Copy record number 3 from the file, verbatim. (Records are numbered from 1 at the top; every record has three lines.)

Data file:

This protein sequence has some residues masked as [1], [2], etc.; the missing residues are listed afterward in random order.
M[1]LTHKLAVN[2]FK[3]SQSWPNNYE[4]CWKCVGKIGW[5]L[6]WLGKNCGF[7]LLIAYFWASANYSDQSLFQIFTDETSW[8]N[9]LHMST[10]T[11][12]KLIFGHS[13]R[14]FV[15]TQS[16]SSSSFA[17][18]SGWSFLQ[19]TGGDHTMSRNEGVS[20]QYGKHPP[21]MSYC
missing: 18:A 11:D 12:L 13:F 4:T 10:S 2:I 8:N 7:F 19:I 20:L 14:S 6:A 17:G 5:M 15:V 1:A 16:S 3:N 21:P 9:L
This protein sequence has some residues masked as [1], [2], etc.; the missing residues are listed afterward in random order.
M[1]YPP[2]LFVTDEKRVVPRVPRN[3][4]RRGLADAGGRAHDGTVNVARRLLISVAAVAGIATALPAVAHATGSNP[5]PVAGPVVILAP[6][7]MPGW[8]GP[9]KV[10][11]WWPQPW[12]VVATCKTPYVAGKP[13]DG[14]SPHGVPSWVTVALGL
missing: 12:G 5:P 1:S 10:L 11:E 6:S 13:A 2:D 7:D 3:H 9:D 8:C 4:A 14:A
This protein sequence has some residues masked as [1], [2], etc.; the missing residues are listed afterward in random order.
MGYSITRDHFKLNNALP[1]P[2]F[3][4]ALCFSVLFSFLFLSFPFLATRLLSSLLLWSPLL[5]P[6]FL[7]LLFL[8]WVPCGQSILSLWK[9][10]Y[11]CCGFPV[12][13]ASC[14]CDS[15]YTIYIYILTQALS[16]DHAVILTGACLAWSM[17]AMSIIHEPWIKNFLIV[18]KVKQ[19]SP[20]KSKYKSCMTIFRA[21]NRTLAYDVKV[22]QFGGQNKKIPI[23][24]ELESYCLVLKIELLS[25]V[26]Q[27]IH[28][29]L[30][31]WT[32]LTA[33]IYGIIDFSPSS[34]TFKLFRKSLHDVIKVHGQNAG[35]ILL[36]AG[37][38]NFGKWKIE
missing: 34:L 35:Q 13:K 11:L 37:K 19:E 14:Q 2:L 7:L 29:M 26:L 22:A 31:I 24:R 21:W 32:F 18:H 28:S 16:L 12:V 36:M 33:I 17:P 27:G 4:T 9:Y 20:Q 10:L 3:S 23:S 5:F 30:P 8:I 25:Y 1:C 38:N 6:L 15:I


This protein sequence has some residues masked as [1], [2], etc.; the missing residues are listed afterward in random order.
MGYSITRDHFKLNNALP[1]P[2]F[3][4]ALCFSVLFSFLFLSFPFLATRLLSSLLLWSPLL[5]P[6]FL[7]LLFL[8]WVPCGQSILSLWK[9][10]Y[11]CCGFPV[12][13]ASC[14]CDS[15]YTIYIYILTQALS[16]DHAVILTGACLAWSM[17]AMSIIHEPWIKNFLIV[18]KVKQ[19]SP[20]KSKYKSCMTIFRA[21]NRTLAYDVKV[22]QFGGQNKKIPI[23][24]ELESYCLVLKIELLS[25]V[26]Q[27]IH[28][29]L[30][31]WT[32]LTA[33]IYGIIDFSPSS[34]TFKLFRKSLHDVIKVHGQNAG[35]ILL[36]AG[37][38]NFGKWKIE
missing: 34:L 35:Q 13:K 11:L 37:K 19:E 14:Q 2:L 7:L 29:M 26:L 22:A 31:I 24:R 21:W 32:F 18:H 28:S 16:L 12:V 36:M 33:I 17:P 27:G 4:T 9:Y 20:Q 10:L 3:S 23:S 5:F 30:P 8:I 25:Y 1:C 38:N 6:L 15:I